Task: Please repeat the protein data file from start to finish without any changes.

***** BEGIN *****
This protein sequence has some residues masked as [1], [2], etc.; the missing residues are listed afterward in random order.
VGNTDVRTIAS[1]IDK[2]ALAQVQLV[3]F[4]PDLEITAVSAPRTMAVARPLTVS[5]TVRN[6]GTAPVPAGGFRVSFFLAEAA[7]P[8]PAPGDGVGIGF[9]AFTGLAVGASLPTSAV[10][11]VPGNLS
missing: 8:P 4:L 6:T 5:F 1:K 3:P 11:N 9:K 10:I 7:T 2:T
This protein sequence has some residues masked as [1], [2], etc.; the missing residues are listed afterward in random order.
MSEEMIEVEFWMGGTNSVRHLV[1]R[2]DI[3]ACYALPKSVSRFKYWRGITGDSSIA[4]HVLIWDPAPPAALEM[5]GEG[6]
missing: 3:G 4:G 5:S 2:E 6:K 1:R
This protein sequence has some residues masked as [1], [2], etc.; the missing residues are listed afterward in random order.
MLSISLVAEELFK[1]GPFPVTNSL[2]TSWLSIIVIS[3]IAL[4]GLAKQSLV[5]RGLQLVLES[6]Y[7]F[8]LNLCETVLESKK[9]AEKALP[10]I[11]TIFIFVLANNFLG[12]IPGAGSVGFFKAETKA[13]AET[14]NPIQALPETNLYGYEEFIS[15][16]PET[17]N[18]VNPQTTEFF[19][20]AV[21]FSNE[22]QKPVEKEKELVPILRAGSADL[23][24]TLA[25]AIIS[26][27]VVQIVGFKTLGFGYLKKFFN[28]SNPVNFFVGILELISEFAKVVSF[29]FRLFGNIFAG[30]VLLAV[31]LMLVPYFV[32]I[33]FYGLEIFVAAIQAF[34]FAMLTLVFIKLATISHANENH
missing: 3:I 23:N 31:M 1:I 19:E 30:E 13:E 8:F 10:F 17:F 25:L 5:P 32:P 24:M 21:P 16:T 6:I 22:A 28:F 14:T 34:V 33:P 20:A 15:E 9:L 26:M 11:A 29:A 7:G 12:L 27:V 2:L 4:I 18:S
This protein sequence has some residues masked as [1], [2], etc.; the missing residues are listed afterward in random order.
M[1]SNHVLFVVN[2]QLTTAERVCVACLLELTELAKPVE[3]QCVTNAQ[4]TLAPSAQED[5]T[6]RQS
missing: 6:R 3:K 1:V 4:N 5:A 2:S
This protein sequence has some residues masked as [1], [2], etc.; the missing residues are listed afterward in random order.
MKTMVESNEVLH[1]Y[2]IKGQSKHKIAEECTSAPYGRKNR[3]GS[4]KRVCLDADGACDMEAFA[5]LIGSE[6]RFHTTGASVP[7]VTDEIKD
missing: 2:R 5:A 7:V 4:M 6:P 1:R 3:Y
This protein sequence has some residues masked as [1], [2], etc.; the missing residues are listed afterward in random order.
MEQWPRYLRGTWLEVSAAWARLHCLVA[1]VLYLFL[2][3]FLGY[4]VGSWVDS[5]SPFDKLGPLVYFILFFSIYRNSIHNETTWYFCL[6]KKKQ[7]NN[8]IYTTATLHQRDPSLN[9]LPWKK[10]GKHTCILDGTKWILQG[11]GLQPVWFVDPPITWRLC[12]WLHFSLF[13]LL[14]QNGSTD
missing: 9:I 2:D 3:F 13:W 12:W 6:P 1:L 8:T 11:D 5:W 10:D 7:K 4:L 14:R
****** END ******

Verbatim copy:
This protein sequence has some residues masked as [1], [2], etc.; the missing residues are listed afterward in random order.
VGNTDVRTIAS[1]IDK[2]ALAQVQLV[3]F[4]PDLEITAVSAPRTMAVARPLTVS[5]TVRN[6]GTAPVPAGGFRVSFFLAEAA[7]P[8]PAPGDGVGIGF[9]AFTGLAVGASLPTSAV[10][11]VPGNLS
missing: 8:P 4:L 6:T 5:F 1:K 3:P 11:N 9:K 10:I 7:T 2:T
This protein sequence has some residues masked as [1], [2], etc.; the missing residues are listed afterward in random order.
MSEEMIEVEFWMGGTNSVRHLV[1]R[2]DI[3]ACYALPKSVSRFKYWRGITGDSSIA[4]HVLIWDPAPPAALEM[5]GEG[6]
missing: 3:G 4:G 5:S 2:E 6:K 1:R
This protein sequence has some residues masked as [1], [2], etc.; the missing residues are listed afterward in random order.
MLSISLVAEELFK[1]GPFPVTNSL[2]TSWLSIIVIS[3]IAL[4]GLAKQSLV[5]RGLQLVLES[6]Y[7]F[8]LNLCETVLESKK[9]AEKALP[10]I[11]TIFIFVLANNFLG[12]IPGAGSVGFFKAETKA[13]AET[14]NPIQALPETNLYGYEEFIS[15][16]PET[17]N[18]VNPQTTEFF[19][20]AV[21]FSNE[22]QKPVEKEKELVPILRAGSADL[23][24]TLA[25]AIIS[26][27]VVQIVGFKTLGFGYLKKFFN[28]SNPVNFFVGILELISEFAKVVSF[29]FRLFGNIFAG[30]VLLAV[31]LMLVPYFV[32]I[33]FYGLEIFVAAIQAF[34]FAMLTLVFIKLATISHANENH
missing: 3:I 23:N 31:M 1:I 19:E 30:E 13:E 8:F 10:F 17:F 25:L 5:P 32:P 24:M 21:P 16:T 6:I 22:A 28:F 14:T 34:V 33:P 20:A 15:E 9:L 26:M 11:A 29:A 7:G 12:L 27:V 2:L 4:I 18:S
This protein sequence has some residues masked as [1], [2], etc.; the missing residues are listed afterward in random order.
M[1]SNHVLFVVN[2]QLTTAERVCVACLLELTELAKPVE[3]QCVTNAQ[4]TLAPSAQED[5]T[6]RQS
missing: 6:R 3:K 1:V 4:N 5:A 2:S
This protein sequence has some residues masked as [1], [2], etc.; the missing residues are listed afterward in random order.
MKTMVESNEVLH[1]Y[2]IKGQSKHKIAEECTSAPYGRKNR[3]GS[4]KRVCLDADGACDMEAFA[5]LIGSE[6]RFHTTGASVP[7]VTDEIKD
missing: 2:R 5:A 7:V 4:M 6:P 1:R 3:Y
This protein sequence has some residues masked as [1], [2], etc.; the missing residues are listed afterward in random order.
MEQWPRYLRGTWLEVSAAWARLHCLVA[1]VLYLFL[2][3]FLGY[4]VGSWVDS[5]SPFDKLGPLVYFILFFSIYRNSIHNETTWYFCL[6]KKKQ[7]NN[8]IYTTATLHQRDPSLN[9]LPWKK[10]GKHTCILDGTKWILQG[11]GLQPVWFVDPPITWRLC[12]WLHFSLF[13]LL[14]QNGSTD
missing: 9:I 2:D 3:F 13:W 12:W 6:P 1:L 8:T 11:D 5:W 10:D 7:K 4:L 14:R